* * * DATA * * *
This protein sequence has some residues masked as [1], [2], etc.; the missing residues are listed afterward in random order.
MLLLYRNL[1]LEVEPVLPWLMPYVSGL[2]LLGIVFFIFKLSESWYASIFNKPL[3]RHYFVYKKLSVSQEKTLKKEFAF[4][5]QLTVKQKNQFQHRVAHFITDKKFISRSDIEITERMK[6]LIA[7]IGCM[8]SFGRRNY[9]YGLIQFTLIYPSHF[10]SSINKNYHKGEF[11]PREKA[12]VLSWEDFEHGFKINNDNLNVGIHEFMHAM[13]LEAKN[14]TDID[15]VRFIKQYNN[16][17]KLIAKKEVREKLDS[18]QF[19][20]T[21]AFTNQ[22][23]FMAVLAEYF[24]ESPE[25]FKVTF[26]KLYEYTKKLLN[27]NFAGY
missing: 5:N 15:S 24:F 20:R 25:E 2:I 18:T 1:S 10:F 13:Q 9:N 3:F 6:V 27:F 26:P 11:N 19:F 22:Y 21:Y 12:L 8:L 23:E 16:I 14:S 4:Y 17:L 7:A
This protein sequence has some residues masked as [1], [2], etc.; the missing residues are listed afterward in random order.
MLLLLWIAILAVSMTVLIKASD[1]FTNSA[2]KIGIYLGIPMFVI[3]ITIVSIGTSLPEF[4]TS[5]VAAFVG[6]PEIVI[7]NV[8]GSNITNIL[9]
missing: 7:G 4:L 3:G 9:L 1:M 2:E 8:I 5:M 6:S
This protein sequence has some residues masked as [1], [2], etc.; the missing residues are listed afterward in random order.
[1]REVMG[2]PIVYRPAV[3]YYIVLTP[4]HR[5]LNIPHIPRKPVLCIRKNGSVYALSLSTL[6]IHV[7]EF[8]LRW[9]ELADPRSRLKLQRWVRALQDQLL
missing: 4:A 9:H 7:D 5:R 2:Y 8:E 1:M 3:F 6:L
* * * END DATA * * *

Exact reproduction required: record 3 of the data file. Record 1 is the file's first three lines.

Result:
This protein sequence has some residues masked as [1], [2], etc.; the missing residues are listed afterward in random order.
[1]REVMG[2]PIVYRPAV[3]YYIVLTP[4]HR[5]LNIPHIPRKPVLCIRKNGSVYALSLSTL[6]IHV[7]EF[8]LRW[9]ELADPRSRLKLQRWVRALQDQLL
missing: 4:A 9:H 7:D 5:R 2:Y 8:E 1:M 3:F 6:L